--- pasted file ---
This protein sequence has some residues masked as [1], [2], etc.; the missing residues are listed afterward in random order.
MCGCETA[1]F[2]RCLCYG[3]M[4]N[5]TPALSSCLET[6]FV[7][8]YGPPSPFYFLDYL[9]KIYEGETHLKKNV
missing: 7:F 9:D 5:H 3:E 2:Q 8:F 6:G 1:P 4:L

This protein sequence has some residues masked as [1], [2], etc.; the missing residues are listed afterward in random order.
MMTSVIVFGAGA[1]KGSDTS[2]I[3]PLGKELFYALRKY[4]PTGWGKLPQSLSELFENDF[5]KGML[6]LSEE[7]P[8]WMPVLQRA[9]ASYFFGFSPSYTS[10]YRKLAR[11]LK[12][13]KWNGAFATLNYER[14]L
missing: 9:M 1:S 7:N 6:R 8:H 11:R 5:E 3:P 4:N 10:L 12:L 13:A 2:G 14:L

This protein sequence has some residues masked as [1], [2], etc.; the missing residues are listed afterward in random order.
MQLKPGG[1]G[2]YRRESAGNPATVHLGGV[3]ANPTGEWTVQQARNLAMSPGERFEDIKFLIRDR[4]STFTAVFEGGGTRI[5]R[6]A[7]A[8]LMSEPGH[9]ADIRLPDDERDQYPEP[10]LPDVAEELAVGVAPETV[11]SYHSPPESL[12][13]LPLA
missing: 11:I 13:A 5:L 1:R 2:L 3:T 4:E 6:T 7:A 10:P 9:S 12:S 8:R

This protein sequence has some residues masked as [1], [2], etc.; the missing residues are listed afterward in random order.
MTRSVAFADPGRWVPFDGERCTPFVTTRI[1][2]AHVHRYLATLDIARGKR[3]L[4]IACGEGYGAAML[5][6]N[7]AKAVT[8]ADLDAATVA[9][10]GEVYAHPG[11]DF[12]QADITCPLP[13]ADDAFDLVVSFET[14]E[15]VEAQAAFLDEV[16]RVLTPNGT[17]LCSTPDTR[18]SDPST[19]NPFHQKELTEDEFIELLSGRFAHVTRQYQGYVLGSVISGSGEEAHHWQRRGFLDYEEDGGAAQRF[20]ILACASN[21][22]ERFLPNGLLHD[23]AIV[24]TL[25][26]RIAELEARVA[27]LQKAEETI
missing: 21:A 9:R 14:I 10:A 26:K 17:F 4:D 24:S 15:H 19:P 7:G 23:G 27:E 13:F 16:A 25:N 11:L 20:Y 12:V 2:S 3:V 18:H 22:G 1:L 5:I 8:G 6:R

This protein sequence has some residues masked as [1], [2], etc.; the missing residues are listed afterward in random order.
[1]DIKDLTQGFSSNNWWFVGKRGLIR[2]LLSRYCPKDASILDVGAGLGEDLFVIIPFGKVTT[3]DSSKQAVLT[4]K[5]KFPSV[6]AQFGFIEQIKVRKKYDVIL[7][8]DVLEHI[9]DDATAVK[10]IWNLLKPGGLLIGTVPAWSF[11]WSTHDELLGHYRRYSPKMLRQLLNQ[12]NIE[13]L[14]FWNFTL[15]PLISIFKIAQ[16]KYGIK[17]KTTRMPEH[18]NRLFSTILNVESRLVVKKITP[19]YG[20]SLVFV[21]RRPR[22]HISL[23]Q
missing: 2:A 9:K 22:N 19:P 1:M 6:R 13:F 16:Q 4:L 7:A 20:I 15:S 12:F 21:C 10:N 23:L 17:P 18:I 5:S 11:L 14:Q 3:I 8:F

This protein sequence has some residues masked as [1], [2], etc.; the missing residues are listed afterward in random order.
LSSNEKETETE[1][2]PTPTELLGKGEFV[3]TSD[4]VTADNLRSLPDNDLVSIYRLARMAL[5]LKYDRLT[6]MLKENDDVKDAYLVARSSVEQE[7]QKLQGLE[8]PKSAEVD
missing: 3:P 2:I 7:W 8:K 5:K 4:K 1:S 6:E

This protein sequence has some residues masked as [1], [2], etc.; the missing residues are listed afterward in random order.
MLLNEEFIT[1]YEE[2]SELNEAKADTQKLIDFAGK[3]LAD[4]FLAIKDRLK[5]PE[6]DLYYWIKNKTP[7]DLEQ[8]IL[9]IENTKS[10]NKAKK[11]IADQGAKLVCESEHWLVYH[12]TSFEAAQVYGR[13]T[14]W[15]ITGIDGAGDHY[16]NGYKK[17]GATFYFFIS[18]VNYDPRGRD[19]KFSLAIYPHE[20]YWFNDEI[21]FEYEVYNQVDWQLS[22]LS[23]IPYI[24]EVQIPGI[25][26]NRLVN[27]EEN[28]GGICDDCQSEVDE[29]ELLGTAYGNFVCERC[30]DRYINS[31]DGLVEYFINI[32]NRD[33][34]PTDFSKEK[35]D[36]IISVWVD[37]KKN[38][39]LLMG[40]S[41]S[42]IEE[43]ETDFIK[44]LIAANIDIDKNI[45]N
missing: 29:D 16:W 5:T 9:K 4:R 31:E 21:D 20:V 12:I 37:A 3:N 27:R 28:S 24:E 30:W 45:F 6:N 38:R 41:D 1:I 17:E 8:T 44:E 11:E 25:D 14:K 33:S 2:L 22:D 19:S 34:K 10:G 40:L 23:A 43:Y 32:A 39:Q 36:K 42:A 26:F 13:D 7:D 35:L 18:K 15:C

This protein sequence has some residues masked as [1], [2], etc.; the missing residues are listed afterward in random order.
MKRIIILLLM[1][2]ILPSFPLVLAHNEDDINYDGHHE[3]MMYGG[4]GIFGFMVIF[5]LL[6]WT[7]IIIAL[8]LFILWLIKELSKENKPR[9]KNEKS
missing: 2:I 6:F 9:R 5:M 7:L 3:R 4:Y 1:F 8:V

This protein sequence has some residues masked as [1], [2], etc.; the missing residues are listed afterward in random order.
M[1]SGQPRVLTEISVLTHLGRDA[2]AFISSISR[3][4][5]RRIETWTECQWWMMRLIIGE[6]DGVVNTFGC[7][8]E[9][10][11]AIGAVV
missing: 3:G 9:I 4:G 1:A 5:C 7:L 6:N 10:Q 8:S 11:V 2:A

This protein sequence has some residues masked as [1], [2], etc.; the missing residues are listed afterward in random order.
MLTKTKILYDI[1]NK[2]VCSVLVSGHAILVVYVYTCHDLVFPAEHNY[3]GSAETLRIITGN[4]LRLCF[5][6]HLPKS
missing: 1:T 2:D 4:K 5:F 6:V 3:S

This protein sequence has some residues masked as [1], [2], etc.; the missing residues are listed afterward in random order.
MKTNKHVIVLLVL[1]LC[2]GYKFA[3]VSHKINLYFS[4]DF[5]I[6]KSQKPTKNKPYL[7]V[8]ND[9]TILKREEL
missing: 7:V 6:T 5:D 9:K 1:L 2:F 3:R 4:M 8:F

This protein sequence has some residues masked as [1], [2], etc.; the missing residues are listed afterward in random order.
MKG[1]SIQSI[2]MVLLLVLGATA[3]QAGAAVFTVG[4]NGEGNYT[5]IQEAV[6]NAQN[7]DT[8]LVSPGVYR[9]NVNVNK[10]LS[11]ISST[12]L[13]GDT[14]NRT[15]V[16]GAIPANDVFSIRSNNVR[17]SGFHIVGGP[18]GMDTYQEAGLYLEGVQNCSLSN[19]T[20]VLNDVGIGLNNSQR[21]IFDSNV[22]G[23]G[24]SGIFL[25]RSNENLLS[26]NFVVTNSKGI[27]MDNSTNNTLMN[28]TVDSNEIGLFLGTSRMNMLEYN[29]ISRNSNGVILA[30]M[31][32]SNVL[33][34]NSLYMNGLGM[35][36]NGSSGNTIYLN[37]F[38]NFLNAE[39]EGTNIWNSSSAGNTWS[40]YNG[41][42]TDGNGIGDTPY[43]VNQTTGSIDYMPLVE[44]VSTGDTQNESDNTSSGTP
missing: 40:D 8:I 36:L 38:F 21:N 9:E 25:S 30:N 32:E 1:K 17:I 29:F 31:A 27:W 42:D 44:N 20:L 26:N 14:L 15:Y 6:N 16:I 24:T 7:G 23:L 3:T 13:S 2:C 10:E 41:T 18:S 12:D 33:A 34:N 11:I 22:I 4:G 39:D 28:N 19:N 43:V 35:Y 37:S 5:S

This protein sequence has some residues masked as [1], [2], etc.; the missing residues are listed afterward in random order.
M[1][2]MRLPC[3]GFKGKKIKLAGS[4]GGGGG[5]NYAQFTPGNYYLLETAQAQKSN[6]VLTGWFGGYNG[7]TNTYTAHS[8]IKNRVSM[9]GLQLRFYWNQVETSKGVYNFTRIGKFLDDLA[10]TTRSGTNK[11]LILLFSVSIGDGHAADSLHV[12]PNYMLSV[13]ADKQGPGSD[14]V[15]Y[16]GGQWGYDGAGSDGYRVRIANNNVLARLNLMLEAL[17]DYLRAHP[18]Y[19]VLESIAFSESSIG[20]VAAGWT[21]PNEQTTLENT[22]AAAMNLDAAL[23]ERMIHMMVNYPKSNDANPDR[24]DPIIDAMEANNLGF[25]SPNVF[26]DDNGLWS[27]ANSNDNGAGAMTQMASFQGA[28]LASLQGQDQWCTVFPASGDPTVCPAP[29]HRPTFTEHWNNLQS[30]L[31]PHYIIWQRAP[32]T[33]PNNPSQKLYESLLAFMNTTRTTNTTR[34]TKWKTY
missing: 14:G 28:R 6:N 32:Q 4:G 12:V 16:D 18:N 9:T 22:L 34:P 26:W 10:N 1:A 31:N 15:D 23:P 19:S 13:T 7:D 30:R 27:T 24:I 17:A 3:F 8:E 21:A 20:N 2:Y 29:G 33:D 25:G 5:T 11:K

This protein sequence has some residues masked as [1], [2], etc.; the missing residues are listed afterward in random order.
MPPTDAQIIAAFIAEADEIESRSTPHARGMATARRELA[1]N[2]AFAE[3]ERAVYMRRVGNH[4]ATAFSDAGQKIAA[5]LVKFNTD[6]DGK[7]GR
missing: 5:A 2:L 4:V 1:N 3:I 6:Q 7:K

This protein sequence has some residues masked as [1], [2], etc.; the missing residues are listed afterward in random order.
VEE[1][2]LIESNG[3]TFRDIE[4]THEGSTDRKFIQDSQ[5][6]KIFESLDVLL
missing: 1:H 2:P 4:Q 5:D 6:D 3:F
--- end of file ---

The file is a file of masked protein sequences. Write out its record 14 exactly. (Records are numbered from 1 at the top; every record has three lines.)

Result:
This protein sequence has some residues masked as [1], [2], etc.; the missing residues are listed afterward in random order.
MPPTDAQIIAAFIAEADEIESRSTPHARGMATARRELA[1]N[2]AFAE[3]ERAVYMRRVGNH[4]ATAFSDAGQKIAA[5]LVKFNTD[6]DGK[7]GR
missing: 5:A 2:L 4:V 1:N 3:I 6:Q 7:K